There was a lot of umming aahing... Not exactly unusual for us but this was probably more umming and aahing than usual. This choice was this: continue on South all the way to the southern most drivable point, tick the Ushuaia box and explore Tierra del Fuego OR turn around and join friends, Johny and Ruby in heading North towards some climbing spots (and for us, towards our final destination Buenos Aires).
It was now the 28 December so we had about a month to get up to Buenos Aires which is plenty of time but we had our eyes on climbing spot Piedra Parada and we needed to build in some time for potential car troubles or paperwork admin. While we would have liked to see 'the end of the world', we wouldn't have had time to explore it properly and taking the peopled route is always more fun so, after 16 months of heading South, we turned around and drove North. It was quite strange.
Johny and Ruby had jumped in with us as they had left their bright yellow VW Kombi 'Bluey' a bit further north having some repairs done. This meant we didn't have any space for hitchhikers (devastating) and off we went, north to stop at some of the places we had skipped on the way down. The first was the giant Perito Moreno glacier which is a glacial tongue coming off of the huge Patagonian Ice field up in the mountains. The glacier snakes it's way down for 23km until it joins (and forms) a lake. It's massive - over 70m high at the face and stretching across over 5km and by a trick of geographic location, the L-shape of the lake makes it easy to get up close and stand face to face with the larger than words can describe glacier. As the glacier pushes forward (on average 2mtrs per day), it blocks the lake off at the elbow making it into 2 separate lakes and then as the water pressure builds up on one side (apparently the water levels differ by up to 30m at times), the ice spectacularly ruptures, water smashes through and the lakes are joined again thus beginning the cycle once more. The cycle repeats itself every 2-5 years with the last rupture taking place in 2014. Our visit did not coincide with a grand rupture but we were lucky to see at least 3 huge pieces (we estimate about 3 to 4 times the size of Pepe) calve off from the glacier and topple imperiously into the lake. This event was always met with resounding cheers and excitement from the crowd on the viewing deck, as everyone was drawn into the primal enjoyment of watching ice falling into water. Just like the unconscious addiction one has to watching fire, we were all entranced by the giant groaning glacier and trying to spot the next piece that would fall.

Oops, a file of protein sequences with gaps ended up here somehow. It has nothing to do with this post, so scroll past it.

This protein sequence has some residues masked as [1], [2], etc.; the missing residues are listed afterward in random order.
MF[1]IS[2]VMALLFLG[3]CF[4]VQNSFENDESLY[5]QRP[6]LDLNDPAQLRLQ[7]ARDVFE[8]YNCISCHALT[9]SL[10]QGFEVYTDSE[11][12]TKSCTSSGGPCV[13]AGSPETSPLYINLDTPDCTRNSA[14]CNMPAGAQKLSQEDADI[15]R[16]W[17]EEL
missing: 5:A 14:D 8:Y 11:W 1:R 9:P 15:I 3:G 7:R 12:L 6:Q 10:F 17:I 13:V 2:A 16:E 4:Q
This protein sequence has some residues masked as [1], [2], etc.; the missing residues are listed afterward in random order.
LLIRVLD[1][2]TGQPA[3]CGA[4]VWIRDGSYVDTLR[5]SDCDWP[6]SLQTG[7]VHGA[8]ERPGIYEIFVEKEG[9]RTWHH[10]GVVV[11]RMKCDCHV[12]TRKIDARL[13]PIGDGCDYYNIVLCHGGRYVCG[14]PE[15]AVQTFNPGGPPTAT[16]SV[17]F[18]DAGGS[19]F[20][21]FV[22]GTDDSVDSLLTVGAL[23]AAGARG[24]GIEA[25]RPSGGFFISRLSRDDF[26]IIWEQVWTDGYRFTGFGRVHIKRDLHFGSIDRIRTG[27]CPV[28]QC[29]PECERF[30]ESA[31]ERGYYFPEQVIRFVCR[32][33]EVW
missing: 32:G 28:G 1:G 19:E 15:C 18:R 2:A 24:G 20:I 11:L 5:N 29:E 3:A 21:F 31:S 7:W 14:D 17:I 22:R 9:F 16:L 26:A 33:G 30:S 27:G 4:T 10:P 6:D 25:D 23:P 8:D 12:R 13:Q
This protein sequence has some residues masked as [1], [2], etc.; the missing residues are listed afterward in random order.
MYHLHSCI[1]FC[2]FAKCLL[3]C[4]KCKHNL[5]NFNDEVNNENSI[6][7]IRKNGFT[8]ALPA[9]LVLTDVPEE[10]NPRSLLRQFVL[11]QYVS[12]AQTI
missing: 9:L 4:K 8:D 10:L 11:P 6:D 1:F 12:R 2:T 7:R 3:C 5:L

We didn't actually have huge expectations of the experience beforehand, thinking it would just be a nice view of the glacier for an hour or so and maybe a lucky calve. Expectations – smashed, we totally taken back and mesmerised by the experience and it was truly a highlight of our trip. After 5 hours staring at the huge chunk of ice, we still didn't want to leave. The immense size, the incredible azure colours and shapes and the power of the massive chunks breaking off, kept us enthralled all day as we walked along the 1.5km stretch of walkways to get views of the whole thing drinking tea along the way (Johny and Ruby are huge tea drinkers, much to the delight of Bridget).